India is home to between 21-70 million people with disability.
Despite advanced Governmental policy, PwD are subject to harsh deprivation in many dimensions of their lives. Social attitudes and stigma play a leading role in limiting the opportunities PwD have for full participation in social and economic life, often even within their own families.
Layers of Disability in India
But PwDs are not one, homogenous group - there are varying levels and degrees of disability, that mean some individuals face greater challenges than others. Of all these, there is one group that is by far, the most marginalised and under-served within the broader Disability context – people with Multiple Disabilities AND Vision Impairment.
Children born with multiple disabilities and vision impairment (MDVI - as opposed to a single disability) are among the most vulnerable in the world and the least likely to receive an education.
Without reliable systems of identification and intervention, Children with MDVI and their families face a life of isolation, stigma and exclusion.
Existing health and education systems cannot accommodate the needs children with MDVI.
They are often left at home or in institutions, cut off from the education system. The majority remain isolated and often locked up at home.
What is MDVI
Unfortunately, India’s education, health and non profit systems are not equipped to meet the unique needs of this highly vulnerable section of society. There are many gaps in service provision which present insurmountable hurdles for Children with MDVI and their families:
Raj suffered from a brain injury which caused him to become deafblind. When his mother brought Raj to Muskan, she was very worried as Raj being six months old, was not able to bond or respond to her. Raj being a child with deaf-blindness is both visually and hearing impaired. However, Raj has some Residual sight that his teacher made maximum use of by teaching him through sensory activities like touch, smell, and taste.
In one of the activities of the Mother Toddler group, the teacher was singing a song and suddenly he was doing an action that had been taught to him earlier. We are very happy with the progress as he is responding very well and soon he will be advance from the Mother Toddler program to early intervention at Muskan.
Her mother was lost before she came to Muskan, as her child cannot speak nor hear properly. She didn't know how to communicate with the child, how to teach him things. It the mother's responsibility to teach her child and impart her child with knowledge that she has received. However a mother of a child with disability, she was in a pickle as she herself did not have the right knowledge about how to teach her child. Her earlier learnings become redundant as she has not been taught how to deal with a child who is both deaf and blind.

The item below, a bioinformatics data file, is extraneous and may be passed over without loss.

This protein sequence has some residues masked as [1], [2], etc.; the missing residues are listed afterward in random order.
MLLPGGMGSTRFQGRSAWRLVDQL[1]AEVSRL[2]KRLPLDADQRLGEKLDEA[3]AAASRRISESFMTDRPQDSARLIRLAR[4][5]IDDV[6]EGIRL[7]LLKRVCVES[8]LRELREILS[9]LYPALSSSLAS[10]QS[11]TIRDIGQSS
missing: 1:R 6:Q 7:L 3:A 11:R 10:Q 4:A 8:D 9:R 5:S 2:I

In the Muskan’s Mother Toddler program, we follow a holistic approach where we teach the mother about the disability of her child and the techniques and strategies to deal with her child. The most crucial stage of the development of the brain is between 0-2 years and in Muskan's mother toddler program we take full advantage of it by using a combination of techniques to teach both the Child and the mother.
If Raj had not received the early intervention in Muskan, he would have developed self-stimulating behavior which would have been detrimental to his later learning. He is understanding the world and responding to things that otherwise he would not have responded.
Looking at Raj's progress, her mother insists on the importance of early intervention. She now assures newly enrolled parents about the importance of timely and regular intervention at Muskan.
Her mother says she feels empowered in teaching her child and has become an unspoken ambassador for Muskan's Mother Toddler program.
Rachel (name changed), is a child with autism and completely blind, came to Muskan for admission when she was hardly two years old. However, at that time her parents were sceptical and didn't admit Rachel at Muskan. After four years, Rachel's speech therapist once again referred her to Muskan.
Rachel’s situation was challenging as children with autism are visual learners. When a child can’t see, the next sense we can depend upon to teach them, is touch. However in Rachel's case, she had tactile dysfunction which meant her senses were heightened to the point of discomfort or even pain. As such, Rachel couldn't perform any activity independently, she could only stand and go round in circles.
At Muskan, Rachel receives occupational therapy, physiotherapy, speech therapy, and special education. The combination of therapies and special education has given Rachel the right direction to explore things with her hands and she can even understand the characteristics of objects. With the intervention Rachel receives at Muskan, the integration in her brain which earlier was not happening, is now functioning.
After early intervention at Muskan, Rachel can walk on a balance beam, taking the instructions of teachers independently. Where previously she couldn’t understand basic functions, within four months we could see amazing progress. Today she can communicate not only with her mother but she can also follow her teachers' instructions accurately. She has even made a friend at Muskan and has started participating with her in games and activities.